FOOTAGE of opposition “leader” Bill Shorten simultaneously driving his car on Kingsway in South Melbourne and apparently sending a text message shows that whatever else he may be and whatever people otherwise think of him, Shorten is a threat to public safety and a menace to other road users. Regrettably, he isn’t Robinson Crusoe in this sense, and it’s time Police got serious about removing this scourge from our roads once and for all.
I will be back later today with another article more attuned to matters political, and for once I’m not going to tear into the deficiencies of Bill Shorten on the (many) grounds this column has pursued him, with increasing vigour, over the past two years.
But for the second time in not much more than a month, he has been “at it again” on Melbourne’s roads; this time — thanks to the Murdoch press — footage has surfaced of Shorten driving along Kingsway in South Melbourne, at the very minimum reading something on his mobile phone if not actually sending a text message himself, and it comes in the aftermath of the opposition “leader” crashing a different vehicle into a row of parked cars in inner-city Carlton, on the other side of town.
On that occasion, Shorten admitted he’d spilt hot coffee in his lap — begging the question of what in hell he was doing drinking coffee whilst driving in the first place — and whilst many people, both in the comment sections of online newspapers and in general chit-chat, suspected he may have been driving with a phone in one hand and a cup of coffee in the other, nothing to substantiate such suspicions emerged at that time.
This time, Shorten hasn’t been quite so lucky.
This column has, in the past, sporadically published content specifically dealing with the menace this type of driver misbehaviour poses — see here, here and here — and it frustrates and incenses me that not only is the message about appropriate conduct at the wheel of a motor vehicle not sinking in, but that so rampant is the practice of phone use whilst driving that even supposed leaders like Shorten are guilty of it: so much for leading community standards by example.
The attached article from the Herald Sun (and the damning footage Shorten didn’t even try to deny) has it all: the car didn’t take off when the traffic light turned green. It swerved in and out of its lane, hardly surprising when the driver — Shorten — was too busy doing something else. It was travelling about 20kph below the 60kph speed limit, and on a road like Kingsway that handles vast volumes of traffic every day, drivers who sit so far below the speed limit are irritating enough anyway (and at 11.07am, the excuse of peak hour didn’t apply to Shorten) without them senselessly endangering other drivers’ lives with this sort of thing.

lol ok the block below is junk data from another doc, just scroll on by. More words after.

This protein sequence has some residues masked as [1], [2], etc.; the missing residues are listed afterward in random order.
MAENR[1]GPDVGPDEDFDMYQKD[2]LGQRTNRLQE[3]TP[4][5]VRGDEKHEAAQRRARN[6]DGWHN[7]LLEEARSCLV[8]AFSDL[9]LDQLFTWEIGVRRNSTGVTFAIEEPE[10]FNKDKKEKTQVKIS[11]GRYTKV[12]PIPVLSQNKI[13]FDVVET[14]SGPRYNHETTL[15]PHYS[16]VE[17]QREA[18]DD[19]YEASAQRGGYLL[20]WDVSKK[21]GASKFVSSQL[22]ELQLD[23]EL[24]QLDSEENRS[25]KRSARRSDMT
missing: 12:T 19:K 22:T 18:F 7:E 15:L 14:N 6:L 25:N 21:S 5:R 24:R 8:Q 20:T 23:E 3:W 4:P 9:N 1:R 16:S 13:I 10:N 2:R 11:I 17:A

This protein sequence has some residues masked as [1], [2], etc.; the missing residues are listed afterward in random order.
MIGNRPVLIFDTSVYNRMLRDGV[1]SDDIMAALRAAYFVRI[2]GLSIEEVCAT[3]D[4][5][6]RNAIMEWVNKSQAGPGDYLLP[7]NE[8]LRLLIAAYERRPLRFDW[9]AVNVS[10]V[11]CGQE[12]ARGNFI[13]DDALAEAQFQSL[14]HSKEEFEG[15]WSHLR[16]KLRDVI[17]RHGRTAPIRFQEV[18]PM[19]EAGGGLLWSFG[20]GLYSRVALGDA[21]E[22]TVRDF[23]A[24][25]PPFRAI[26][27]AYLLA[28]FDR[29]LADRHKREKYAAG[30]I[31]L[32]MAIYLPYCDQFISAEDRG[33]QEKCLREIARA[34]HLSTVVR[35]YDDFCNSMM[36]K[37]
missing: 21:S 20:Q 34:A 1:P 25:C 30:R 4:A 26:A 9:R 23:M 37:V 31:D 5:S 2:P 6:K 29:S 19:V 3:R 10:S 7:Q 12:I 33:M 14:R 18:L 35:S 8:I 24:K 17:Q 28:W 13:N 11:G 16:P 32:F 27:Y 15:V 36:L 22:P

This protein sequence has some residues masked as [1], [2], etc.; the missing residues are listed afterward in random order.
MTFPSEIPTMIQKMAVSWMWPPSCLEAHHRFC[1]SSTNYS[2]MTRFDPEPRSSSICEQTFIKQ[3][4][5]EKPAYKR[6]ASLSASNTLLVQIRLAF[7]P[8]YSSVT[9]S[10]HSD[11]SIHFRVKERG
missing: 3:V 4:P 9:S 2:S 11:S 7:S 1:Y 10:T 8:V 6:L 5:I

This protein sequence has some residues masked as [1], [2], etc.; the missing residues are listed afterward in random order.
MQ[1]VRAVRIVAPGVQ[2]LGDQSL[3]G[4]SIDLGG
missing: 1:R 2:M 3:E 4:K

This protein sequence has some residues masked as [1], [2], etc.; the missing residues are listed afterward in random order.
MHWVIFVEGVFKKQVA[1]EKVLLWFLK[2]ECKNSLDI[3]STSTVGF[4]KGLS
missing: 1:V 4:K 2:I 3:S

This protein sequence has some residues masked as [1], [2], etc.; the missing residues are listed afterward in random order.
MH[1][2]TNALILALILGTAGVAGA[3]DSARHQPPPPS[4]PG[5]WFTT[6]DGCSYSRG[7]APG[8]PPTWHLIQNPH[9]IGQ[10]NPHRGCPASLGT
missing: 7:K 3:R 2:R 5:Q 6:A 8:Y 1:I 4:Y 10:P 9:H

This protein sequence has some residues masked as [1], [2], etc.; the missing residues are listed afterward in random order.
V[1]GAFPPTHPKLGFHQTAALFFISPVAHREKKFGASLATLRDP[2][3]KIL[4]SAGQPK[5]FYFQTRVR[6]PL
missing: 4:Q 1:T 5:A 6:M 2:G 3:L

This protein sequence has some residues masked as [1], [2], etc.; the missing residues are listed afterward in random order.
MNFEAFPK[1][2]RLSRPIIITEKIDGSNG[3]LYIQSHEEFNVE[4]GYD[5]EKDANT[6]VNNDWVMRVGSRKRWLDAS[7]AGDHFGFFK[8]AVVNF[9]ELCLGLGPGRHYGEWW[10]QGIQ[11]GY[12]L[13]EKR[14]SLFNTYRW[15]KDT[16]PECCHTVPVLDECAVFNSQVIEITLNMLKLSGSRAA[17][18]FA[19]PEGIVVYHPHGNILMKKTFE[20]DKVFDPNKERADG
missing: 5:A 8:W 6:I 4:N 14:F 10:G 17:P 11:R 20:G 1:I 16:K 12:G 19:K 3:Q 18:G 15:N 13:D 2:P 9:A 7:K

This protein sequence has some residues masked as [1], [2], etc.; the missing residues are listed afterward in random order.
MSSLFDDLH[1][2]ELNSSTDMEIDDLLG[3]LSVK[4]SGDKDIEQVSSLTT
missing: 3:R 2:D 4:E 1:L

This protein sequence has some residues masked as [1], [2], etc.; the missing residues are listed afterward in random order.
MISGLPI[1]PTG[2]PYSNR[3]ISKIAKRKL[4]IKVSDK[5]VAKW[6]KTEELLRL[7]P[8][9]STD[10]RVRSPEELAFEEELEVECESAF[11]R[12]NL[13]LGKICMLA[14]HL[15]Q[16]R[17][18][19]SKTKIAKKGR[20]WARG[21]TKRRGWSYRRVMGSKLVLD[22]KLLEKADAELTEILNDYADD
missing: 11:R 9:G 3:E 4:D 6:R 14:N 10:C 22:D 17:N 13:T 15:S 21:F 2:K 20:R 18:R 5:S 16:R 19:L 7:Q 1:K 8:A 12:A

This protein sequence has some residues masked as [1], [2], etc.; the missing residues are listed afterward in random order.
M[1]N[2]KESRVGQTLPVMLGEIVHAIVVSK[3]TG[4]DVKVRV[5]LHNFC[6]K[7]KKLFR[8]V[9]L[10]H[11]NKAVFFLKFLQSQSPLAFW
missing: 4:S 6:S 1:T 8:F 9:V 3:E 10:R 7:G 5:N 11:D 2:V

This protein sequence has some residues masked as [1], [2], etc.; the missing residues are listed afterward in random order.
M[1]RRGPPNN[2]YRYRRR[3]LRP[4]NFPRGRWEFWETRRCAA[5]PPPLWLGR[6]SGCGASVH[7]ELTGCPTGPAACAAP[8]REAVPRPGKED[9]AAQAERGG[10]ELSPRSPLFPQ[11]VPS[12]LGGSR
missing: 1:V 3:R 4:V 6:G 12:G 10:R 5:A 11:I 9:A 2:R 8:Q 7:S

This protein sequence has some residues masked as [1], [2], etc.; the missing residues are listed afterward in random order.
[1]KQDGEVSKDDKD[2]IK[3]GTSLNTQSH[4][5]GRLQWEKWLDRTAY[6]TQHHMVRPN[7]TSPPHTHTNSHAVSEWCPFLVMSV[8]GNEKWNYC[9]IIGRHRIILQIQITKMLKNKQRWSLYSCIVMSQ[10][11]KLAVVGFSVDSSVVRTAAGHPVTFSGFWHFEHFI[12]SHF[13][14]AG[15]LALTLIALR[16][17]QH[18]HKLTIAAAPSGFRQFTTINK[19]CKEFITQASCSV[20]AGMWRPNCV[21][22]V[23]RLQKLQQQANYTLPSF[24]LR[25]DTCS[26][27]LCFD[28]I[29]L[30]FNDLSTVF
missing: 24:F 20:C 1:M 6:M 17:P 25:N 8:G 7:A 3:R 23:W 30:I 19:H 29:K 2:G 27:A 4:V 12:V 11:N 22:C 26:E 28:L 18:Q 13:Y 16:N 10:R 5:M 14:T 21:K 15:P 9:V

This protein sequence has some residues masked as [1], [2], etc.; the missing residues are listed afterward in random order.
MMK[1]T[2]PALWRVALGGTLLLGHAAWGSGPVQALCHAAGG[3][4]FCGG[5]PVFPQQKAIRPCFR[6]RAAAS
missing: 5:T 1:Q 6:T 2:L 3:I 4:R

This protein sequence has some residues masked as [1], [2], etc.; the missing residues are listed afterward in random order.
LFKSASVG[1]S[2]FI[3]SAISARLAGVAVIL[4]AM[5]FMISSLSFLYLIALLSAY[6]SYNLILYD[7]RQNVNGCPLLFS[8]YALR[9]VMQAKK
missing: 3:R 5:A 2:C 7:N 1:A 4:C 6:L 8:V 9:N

Anyone who knows that part of inner southern Melbourne at all knows that there is a multitude of side streets and slip lanes into which a driver could quickly and easily turn, safely stop their car, and either make a call or read and/or return a message. If you look at the footage the Hun has posted today, Shorten actually drives past several of these streets with his phone in his hand and makes no attempt to deviate or stop.
As the Hun notes, the fine in Victoria for mobile phone use whilst driving is $443 and four demerit points: it is to be hoped Victoria Police issue such a penalty against Mr Shorten at their earliest convenience today, and I would add that his admission of guilt, having been confronted by the footage taken by the Herald Sun reader who filmed it, does not and must not exonerate him from the punishment that would be meted out to anyone else doing the same thing.
I spend a huge amount of time every week on Melbourne’s roads and, for one reason or another, get a good look at driver behaviour in Sydney and Brisbane regularly; the problem is everywhere, and given the propensity for drivers to kill people through using their phones in their cars it is to be hoped an example is made of Mr Shorten: not because we are utterly opposed to him politically, but because a high-profile miscreant engaging in dangerous and potentially culpable road behaviour is an opportunity to send a message to ordinary motorists who also think they are entitled to endanger the lives of others — and themselves.
I will be back later in the day, as indicated, with another article on a different subject, but whatever else people think of him, Bill Shorten has repeatedly shown himself to be a threat to public safety, and is representative of a menace on our roads that requires a concerted and sustained effort to stamp out and eliminate. It simply isn’t good enough.